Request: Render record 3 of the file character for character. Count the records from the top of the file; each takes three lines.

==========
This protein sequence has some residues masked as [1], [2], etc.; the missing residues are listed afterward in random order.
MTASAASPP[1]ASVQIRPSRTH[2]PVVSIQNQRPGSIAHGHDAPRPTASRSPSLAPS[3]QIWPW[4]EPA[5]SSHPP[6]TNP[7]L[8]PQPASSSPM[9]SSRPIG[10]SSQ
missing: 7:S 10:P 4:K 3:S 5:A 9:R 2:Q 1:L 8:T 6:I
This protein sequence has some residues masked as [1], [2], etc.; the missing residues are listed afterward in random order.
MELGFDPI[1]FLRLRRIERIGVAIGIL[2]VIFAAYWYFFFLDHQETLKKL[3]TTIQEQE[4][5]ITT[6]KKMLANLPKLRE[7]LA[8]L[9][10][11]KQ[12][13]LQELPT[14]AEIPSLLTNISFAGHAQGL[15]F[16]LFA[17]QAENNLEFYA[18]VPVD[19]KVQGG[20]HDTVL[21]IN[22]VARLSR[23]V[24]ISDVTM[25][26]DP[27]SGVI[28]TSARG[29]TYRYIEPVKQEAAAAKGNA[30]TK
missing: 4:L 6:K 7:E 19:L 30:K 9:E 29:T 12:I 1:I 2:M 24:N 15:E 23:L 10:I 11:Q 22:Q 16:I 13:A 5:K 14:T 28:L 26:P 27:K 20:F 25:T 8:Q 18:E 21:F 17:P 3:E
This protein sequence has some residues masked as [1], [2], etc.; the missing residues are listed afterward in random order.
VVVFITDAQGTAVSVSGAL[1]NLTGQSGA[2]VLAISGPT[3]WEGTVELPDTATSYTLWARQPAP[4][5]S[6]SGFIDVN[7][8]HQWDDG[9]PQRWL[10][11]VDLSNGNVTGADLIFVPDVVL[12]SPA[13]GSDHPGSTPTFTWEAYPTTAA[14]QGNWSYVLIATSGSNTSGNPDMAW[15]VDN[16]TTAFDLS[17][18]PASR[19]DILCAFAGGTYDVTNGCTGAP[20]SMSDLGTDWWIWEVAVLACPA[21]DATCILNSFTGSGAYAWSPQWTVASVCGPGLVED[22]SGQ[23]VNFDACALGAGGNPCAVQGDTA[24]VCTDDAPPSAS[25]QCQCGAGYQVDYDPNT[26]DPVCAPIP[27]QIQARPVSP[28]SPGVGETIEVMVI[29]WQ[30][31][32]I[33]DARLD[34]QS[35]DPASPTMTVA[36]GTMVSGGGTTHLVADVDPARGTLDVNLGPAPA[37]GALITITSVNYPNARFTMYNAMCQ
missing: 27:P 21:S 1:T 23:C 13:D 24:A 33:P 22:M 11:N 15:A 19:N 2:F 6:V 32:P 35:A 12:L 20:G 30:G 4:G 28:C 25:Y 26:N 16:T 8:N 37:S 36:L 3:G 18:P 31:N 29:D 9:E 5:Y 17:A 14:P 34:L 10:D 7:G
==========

This protein sequence has some residues masked as [1], [2], etc.; the missing residues are listed afterward in random order.
VVVFITDAQGTAVSVSGAL[1]NLTGQSGA[2]VLAISGPT[3]WEGTVELPDTATSYTLWARQPAP[4][5]S[6]SGFIDVN[7][8]HQWDDG[9]PQRWL[10][11]VDLSNGNVTGADLIFVPDVVL[12]SPA[13]GSDHPGSTPTFTWEAYPTTAA[14]QGNWSYVLIATSGSNTSGNPDMAW[15]VDN[16]TTAFDLS[17][18]PASR[19]DILCAFAGGTYDVTNGCTGAP[20]SMSDLGTDWWIWEVAVLACPA[21]DATCILNSFTGSGAYAWSPQWTVASVCGPGLVED[22]SGQ[23]VNFDACALGAGGNPCAVQGDTA[24]VCTDDAPPSAS[25]QCQCGAGYQVDYDPNT[26]DPVCAPIP[27]QIQARPVSP[28]SPGVGETIEVMVI[29]WQ[30][31][32]I[33]DARLD[34]QS[35]DPASPTMTVA[36]GTMVSGGGTTHLVADVDPARGTLDVNLGPAPA[37]GALITITSVNYPNARFTMYNAMCQ
missing: 27:P 21:S 1:T 23:C 13:D 24:A 33:P 22:M 11:N 15:A 19:N 2:F 6:V 32:P 35:A 12:L 20:G 30:G 4:G 28:C 25:Y 26:N 16:T 8:N 37:S 36:L 3:G 18:P 31:N 29:D 9:E 5:Y 17:A 14:P 34:L 10:D 7:G